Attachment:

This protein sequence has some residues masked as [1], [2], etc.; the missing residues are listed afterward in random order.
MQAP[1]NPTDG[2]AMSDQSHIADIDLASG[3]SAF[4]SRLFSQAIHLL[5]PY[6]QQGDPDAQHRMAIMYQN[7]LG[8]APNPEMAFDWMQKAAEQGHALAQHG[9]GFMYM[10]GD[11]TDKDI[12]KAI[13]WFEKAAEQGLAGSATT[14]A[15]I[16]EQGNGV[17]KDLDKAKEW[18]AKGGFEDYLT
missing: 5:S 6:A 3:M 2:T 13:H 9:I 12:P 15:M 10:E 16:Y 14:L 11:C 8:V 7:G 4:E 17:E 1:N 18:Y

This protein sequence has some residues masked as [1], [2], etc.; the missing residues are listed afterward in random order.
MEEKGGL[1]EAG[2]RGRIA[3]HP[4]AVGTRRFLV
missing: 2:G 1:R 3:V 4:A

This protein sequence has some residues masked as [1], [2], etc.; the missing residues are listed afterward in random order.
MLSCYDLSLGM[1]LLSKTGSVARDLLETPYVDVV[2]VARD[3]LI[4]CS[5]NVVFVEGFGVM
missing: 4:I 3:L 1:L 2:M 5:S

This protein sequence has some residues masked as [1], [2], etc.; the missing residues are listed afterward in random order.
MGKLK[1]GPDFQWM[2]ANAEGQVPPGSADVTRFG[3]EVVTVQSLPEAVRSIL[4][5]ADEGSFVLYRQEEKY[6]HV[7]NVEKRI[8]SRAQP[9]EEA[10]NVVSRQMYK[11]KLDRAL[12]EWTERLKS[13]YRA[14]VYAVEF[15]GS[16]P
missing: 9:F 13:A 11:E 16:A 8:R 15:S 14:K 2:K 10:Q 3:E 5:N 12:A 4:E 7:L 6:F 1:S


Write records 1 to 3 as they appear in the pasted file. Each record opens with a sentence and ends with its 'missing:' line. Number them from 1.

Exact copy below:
This protein sequence has some residues masked as [1], [2], etc.; the missing residues are listed afterward in random order.
MQAP[1]NPTDG[2]AMSDQSHIADIDLASG[3]SAF[4]SRLFSQAIHLL[5]PY[6]QQGDPDAQHRMAIMYQN[7]LG[8]APNPEMAFDWMQKAAEQGHALAQHG[9]GFMYM[10]GD[11]TDKDI[12]KAI[13]WFEKAAEQGLAGSATT[14]A[15]I[16]EQGNGV[17]KDLDKAKEW[18]AKGGFEDYLT
missing: 5:S 6:A 3:M 2:T 13:H 9:I 12:P 15:M 10:E 16:Y 14:L 11:C 8:V 7:G 4:E 17:E 1:N 18:Y

This protein sequence has some residues masked as [1], [2], etc.; the missing residues are listed afterward in random order.
MEEKGGL[1]EAG[2]RGRIA[3]HP[4]AVGTRRFLV
missing: 2:G 1:R 3:V 4:A

This protein sequence has some residues masked as [1], [2], etc.; the missing residues are listed afterward in random order.
MLSCYDLSLGM[1]LLSKTGSVARDLLETPYVDVV[2]VARD[3]LI[4]CS[5]NVVFVEGFGVM
missing: 4:I 3:L 1:L 2:M 5:S